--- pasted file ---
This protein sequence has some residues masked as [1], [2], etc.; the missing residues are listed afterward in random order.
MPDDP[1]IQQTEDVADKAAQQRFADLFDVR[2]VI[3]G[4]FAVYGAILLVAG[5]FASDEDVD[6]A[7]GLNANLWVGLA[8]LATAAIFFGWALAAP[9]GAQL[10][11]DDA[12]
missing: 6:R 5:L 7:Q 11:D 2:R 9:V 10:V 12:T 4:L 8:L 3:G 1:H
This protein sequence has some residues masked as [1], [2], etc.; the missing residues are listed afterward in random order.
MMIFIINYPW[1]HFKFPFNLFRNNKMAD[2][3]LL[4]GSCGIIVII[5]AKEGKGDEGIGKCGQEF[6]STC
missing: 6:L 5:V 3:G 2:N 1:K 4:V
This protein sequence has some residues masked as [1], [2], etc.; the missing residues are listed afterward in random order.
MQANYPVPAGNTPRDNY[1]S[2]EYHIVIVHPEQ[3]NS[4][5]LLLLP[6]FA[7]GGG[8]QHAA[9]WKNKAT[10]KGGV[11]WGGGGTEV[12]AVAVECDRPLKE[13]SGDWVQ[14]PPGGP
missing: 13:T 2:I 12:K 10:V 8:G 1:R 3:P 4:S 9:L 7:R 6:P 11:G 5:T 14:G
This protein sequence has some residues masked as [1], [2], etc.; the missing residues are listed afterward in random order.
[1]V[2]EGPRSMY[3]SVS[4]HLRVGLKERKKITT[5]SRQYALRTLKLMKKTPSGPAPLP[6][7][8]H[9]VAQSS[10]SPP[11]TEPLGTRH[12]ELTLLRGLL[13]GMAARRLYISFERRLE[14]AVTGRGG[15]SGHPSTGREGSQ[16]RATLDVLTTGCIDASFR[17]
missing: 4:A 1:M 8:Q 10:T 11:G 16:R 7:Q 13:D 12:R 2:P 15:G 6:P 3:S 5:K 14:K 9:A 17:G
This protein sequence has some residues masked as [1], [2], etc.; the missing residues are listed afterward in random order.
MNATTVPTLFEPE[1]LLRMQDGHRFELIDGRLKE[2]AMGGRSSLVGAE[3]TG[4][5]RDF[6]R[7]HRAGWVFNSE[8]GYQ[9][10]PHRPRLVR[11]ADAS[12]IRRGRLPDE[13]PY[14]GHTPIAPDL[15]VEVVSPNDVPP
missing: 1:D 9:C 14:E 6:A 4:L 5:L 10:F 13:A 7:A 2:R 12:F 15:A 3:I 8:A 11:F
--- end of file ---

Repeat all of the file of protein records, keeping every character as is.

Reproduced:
This protein sequence has some residues masked as [1], [2], etc.; the missing residues are listed afterward in random order.
MPDDP[1]IQQTEDVADKAAQQRFADLFDVR[2]VI[3]G[4]FAVYGAILLVAG[5]FASDEDVD[6]A[7]GLNANLWVGLA[8]LATAAIFFGWALAAP[9]GAQL[10][11]DDA[12]
missing: 6:R 5:L 7:Q 11:D 2:R 9:V 10:V 12:T 4:L 8:L 3:G 1:H
This protein sequence has some residues masked as [1], [2], etc.; the missing residues are listed afterward in random order.
MMIFIINYPW[1]HFKFPFNLFRNNKMAD[2][3]LL[4]GSCGIIVII[5]AKEGKGDEGIGKCGQEF[6]STC
missing: 6:L 5:V 3:G 2:N 1:K 4:V
This protein sequence has some residues masked as [1], [2], etc.; the missing residues are listed afterward in random order.
MQANYPVPAGNTPRDNY[1]S[2]EYHIVIVHPEQ[3]NS[4][5]LLLLP[6]FA[7]GGG[8]QHAA[9]WKNKAT[10]KGGV[11]WGGGGTEV[12]AVAVECDRPLKE[13]SGDWVQ[14]PPGGP
missing: 13:T 2:I 12:K 10:V 8:G 1:R 3:P 4:S 9:L 7:R 6:P 11:G 5:T 14:G
This protein sequence has some residues masked as [1], [2], etc.; the missing residues are listed afterward in random order.
[1]V[2]EGPRSMY[3]SVS[4]HLRVGLKERKKITT[5]SRQYALRTLKLMKKTPSGPAPLP[6][7][8]H[9]VAQSS[10]SPP[11]TEPLGTRH[12]ELTLLRGLL[13]GMAARRLYISFERRLE[14]AVTGRGG[15]SGHPSTGREGSQ[16]RATLDVLTTGCIDASFR[17]
missing: 4:A 1:M 8:Q 10:T 11:G 16:R 7:Q 13:D 12:R 2:P 15:G 6:P 3:S 5:K 14:K 9:A 17:G
This protein sequence has some residues masked as [1], [2], etc.; the missing residues are listed afterward in random order.
MNATTVPTLFEPE[1]LLRMQDGHRFELIDGRLKE[2]AMGGRSSLVGAE[3]TG[4][5]RDF[6]R[7]HRAGWVFNSE[8]GYQ[9][10]PHRPRLVR[11]ADAS[12]IRRGRLPDE[13]PY[14]GHTPIAPDL[15]VEVVSPNDVPP
missing: 1:D 9:C 14:E 6:A 4:L 5:L 10:F 13:A 7:A 2:R 12:F 15:A 3:I 8:A 11:F